March 13 was the scheduled departure from Puno.
The night before, we had a sad goodbye with the Grifo folks. Ryan helped them with an English lesson CD on their computer for awhile and we looked through our hard drive of music and listened to Whitney Houston and Madonna (their choice).
We woke up early, secured the camper for travel and ventured into town one last time to pick up some last minute supplies – also Annabelle, Sylvia and Max wanted to climb to the top of the Mirador. The Mirador sits on a hill above Puno, a 1,027 foot ascent up steep streets to a staircase of 622 steps. Half of us had already climbed so Mark took the kids while Jack, Ryan and I ran to the mercado. Jennah stayed in the camper. The plan was to meet up at noon and have lunch and then leave for Chile.
We split up and Ryan, Jack & I headed for Scotia Bank (yes, there is a Canadian bank here) to withdraw money. When we got to the ATM, I didn’t have the card. I have the only card as Mark lost his wallet at the gas station with the sodium cyanide trucks. I guard the ATM card – where could it be? I think you all know the answer this already. We began the ascent of the Mirador but I was certain Mark didn’t have the card, we had stopped to buy something on the way into town and he didn’t seem to have the card. We texted Jennah but she couldn’t find the card so we grabbed a taxi and returned to the camper where the card was not found. We hopped a combi and returned to wait for Mark.
And guess what. Mark had the card.
We still had shopping to do and lunch so we decided to just postpone leaving. Because we like Puno. We spent a wonderful last day shopping and talking with Puno friends. Ryan and Jack got interviewed and video taped by a team of high school students who had a project for their English class.
School here is all boys or all girls and everyone wears a uniform. Sylvia LOVES the uniforms. She asked me if there were any schools in Fairbanks she could go to wear she could wear a uniform – and I said home school requires a uniform! So she is most excited to buy one, they sell them everywhere. There were some things I wanted to buy anyway. They sell these things I would call knitted sock tights. They are thickly knitted footless tights and they are $2.40 USD a pair so I bought Sylvia two more pairs. So warm for winter! Annie didn’t think they were very stylish. Ryan got his hair cut ($1.60 USD) and the daily lightning and thunderstorm rolled over the lake so we headed to the van to wait out the rain (we hardly ever drive the van, we usually take a combi but we had a lot of groceries to buy so we left Trek inside to guard the van). We got to the van, hung out with Trek, dropped off our bags and waited out the storm. Once it passed, we headed to the music store so Jack could buy a mamaquena. He has been wanting one since before we arrived.
Jack, Jennah and Ryan headed to dinner and the rest of us went to the mercado. We had to do the last vegetable and fruit shopping trip. We returned to the van to drop off the bags and the mamaquena before heading to Plaza Vea, the hyper mercado, for water.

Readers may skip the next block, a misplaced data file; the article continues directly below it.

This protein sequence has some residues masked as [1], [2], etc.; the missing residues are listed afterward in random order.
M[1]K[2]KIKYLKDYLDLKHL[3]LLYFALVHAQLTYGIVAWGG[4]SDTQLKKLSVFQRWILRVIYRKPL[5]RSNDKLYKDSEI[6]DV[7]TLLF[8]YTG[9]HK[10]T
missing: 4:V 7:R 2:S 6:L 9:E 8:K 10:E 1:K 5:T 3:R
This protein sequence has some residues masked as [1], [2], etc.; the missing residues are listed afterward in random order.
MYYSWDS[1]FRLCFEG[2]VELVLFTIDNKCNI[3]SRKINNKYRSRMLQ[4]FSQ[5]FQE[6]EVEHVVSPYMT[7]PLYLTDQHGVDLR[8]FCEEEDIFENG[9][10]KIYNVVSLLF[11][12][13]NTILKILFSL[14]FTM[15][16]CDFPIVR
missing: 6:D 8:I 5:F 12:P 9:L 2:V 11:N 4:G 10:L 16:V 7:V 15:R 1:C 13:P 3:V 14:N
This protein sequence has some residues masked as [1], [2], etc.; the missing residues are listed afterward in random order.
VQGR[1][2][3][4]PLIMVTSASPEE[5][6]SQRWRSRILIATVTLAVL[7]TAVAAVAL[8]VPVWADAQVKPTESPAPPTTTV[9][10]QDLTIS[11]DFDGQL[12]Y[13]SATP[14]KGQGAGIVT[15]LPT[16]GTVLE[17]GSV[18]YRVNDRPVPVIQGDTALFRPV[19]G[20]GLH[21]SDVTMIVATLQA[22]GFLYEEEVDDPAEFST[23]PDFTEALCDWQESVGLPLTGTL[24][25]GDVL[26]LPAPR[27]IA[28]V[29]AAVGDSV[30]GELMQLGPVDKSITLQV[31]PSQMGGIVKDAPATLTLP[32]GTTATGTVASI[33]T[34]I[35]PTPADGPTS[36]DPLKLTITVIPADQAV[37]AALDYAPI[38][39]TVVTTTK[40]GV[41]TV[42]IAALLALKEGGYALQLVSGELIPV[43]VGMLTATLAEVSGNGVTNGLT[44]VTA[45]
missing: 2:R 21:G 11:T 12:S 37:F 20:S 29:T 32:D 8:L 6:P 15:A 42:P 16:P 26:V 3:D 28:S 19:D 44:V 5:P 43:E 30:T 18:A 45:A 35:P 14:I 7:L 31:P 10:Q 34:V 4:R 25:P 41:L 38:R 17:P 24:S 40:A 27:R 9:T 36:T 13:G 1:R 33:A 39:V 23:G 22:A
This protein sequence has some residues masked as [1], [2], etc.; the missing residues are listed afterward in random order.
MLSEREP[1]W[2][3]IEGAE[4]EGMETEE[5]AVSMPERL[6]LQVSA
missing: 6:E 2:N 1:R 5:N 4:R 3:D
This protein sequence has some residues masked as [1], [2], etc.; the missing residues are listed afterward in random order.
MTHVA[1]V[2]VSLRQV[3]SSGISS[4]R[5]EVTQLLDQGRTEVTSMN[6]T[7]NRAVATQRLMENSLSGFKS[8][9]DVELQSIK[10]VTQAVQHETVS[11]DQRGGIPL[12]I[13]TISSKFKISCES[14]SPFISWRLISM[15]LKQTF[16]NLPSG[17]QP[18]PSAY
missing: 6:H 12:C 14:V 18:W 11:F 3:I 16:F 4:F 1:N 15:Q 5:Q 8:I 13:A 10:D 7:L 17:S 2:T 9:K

Mark went to open the back of the van but the lock had been smashed in! The door was unlocked! We do not keep the generator in the car but all of Mark’s tools are there and I left my smartphone in the car because of the rain. It appears that someone tried to break in and then Trek kept them out. We gave Trek a lot of love and praise! Mark decided to run to Plaza Vea while we stayed in the van as the back door no longer locked. Its a quick trip, we were a block away. Max, Annie, Sylvie and I were sitting in the car when the bad guy returned! Outside there is very loud music playing all the time (at this time, it was Jump!) so he must not have even thought to look for people in the car. Trek growled and I looked toward the back and the guy was trying to open the back door! I told the kids to STAY THERE and jumped out of the van with my keys in attack mode but the door opening made the guy run away faster than I could catch him – and really what would I have done if I had caught him? It was very exciting.
Mark returned with water and there were 4 excited different versions of the story. We returned to the grifo where the folks there were incredulous that this had happened to us twice! In the morning, Mark took the smashed lock out and headed to a shop where they are repairing it so we will be able to lock the door. We are waiting for his return to leave Puno. The Grifo folks came and got Ryan to fix their printer and then wanted him to go to Sillustani to pick avocados in the avocado field but its a 3 hour trip so he stayed here. Or else we would never leave Puno.
Like everything else in Peru, the lock was carefully saved and rebuilt where in America it would have been thrown away and a new one ordered. It cost $18 to rebuild the lock. While the lock was being rebuilt, Jack & Ryan hopped a combi into town to pick up a few guinea pigs as farewell presents for the Grifo family and some seeds for the garden in Alaska.
We are heading to the Atacama having decided to skip Bolivia. 24 days on the shores of Lake Titicaca has been enough like Bolivia that we decided we didn’t want the hassle right now. We may change our mind later but at this time, begging for gas sounds pretty awful. Bolivia is even poorer than Peru and that is hard, too. Other overlanders have told us that we should bring rice to give people as gifts. Also it is the rainy season and the salt flats are muddy. Bolivia is officially on hold.
We said another goodbye to the Grifo people.